A rate of gender violence and femicide that is five times higher than the world average is a serious and extensive problem in Mpumalanga and has an extraordinary traumatic impact on women and children in the province.
It is indicative of a culture of violence and rape. A staggering 6,8% of the women in Mpumalanga say that they have been raped at least once in their life.
The FF Plus in Mpumalanga is of the opinion that these figures could possibly be even higher because victims of violence do not readily report it seeing as sentencing is often inadequate and the sexual offences courts do not do enough to protect victims.
In this way, the rape culture is normalised and it places the onus to protect themselves on the shoulders of women and children instead of prosecuting perpetrators.
It has, thus, become systemic and it is deeply enshrined in institutions, cultures and some even consider it an acceptable tradition.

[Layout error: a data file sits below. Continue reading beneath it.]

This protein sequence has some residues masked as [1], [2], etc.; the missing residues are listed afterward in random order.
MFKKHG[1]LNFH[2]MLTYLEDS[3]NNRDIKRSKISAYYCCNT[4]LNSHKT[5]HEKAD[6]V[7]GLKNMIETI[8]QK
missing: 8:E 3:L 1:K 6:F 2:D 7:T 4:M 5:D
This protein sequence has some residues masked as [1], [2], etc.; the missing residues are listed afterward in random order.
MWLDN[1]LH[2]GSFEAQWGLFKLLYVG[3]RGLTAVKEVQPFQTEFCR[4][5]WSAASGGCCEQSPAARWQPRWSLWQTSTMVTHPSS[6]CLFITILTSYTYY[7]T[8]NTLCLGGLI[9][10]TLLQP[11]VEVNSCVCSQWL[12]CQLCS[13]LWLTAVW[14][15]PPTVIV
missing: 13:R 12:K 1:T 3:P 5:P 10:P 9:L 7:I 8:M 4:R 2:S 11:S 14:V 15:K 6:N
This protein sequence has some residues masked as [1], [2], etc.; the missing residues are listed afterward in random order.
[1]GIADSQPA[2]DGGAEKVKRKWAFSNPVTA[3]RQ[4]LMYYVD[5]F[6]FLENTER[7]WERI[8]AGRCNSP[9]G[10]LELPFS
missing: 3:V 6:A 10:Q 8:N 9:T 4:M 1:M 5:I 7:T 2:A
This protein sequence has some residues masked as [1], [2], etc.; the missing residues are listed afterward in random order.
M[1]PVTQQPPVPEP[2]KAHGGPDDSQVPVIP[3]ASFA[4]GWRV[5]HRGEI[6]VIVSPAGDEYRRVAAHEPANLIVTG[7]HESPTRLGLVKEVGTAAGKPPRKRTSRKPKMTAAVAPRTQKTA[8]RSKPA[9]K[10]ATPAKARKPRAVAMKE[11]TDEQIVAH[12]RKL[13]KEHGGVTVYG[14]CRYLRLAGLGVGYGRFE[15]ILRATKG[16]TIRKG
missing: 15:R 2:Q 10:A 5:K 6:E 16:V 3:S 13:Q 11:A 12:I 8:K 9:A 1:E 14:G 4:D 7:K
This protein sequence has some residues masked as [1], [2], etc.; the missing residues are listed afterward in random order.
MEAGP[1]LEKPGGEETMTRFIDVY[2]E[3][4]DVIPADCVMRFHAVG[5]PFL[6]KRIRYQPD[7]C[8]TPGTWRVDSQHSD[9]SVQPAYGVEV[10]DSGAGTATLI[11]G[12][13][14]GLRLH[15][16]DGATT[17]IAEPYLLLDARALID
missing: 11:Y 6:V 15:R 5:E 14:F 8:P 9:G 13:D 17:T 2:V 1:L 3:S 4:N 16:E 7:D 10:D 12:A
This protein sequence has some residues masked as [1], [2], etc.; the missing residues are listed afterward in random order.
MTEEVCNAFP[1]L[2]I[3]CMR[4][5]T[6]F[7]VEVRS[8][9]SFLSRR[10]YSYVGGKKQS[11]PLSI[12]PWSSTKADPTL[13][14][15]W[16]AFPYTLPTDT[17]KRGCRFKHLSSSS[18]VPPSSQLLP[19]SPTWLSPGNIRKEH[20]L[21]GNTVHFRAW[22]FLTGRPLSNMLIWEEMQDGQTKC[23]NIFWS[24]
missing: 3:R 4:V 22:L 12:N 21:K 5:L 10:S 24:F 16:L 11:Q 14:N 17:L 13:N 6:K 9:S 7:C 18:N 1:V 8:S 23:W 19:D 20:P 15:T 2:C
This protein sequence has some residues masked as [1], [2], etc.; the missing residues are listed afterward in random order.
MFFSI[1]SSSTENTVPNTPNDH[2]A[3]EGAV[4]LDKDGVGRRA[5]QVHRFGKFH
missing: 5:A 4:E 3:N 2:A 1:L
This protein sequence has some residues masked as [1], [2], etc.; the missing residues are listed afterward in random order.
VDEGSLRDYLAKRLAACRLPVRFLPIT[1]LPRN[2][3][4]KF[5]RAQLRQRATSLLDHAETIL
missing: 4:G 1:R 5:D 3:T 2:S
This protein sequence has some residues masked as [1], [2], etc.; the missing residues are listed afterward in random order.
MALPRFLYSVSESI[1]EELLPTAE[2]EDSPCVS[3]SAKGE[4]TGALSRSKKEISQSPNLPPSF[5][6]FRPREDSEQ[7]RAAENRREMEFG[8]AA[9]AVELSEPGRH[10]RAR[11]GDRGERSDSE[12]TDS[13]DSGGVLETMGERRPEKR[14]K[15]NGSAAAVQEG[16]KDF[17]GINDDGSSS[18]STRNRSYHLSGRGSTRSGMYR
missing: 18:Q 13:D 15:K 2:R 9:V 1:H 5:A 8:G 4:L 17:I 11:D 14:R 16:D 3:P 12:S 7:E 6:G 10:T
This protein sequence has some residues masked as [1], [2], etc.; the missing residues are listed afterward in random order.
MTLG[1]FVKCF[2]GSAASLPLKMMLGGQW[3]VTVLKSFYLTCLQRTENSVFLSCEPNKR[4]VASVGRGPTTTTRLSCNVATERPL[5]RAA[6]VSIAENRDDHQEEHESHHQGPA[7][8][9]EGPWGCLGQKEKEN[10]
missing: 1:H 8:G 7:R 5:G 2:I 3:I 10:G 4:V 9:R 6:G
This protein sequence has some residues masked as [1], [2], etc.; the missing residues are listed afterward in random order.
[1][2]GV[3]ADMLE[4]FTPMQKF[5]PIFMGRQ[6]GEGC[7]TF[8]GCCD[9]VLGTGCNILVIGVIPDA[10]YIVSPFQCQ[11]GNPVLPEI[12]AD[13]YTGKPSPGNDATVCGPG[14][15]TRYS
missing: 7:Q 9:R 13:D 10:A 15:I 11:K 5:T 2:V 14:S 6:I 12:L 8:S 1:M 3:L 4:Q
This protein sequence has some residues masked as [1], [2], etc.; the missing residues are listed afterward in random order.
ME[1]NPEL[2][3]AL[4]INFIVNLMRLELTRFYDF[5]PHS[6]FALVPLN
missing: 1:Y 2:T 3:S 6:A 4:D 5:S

It is, however, one of the grossest violations of human rights which has far-reaching social and developmental consequences for victims, their families, communities and society at large.
The police service must ensure that there are enough rape kits available at police stations in Mpumalanga and police officers must be trained so that they can support the victims with the needed empathy.
This will ease the backlog of cases. At present, there are 2 797 backlogged violent crime related dossiers in the province and only 46 of these have been partially investigated.
No arrests have yet been made.
Read the original article in Afrikaans by Werner Weber on FF Plus
South Africa Today – South Africa News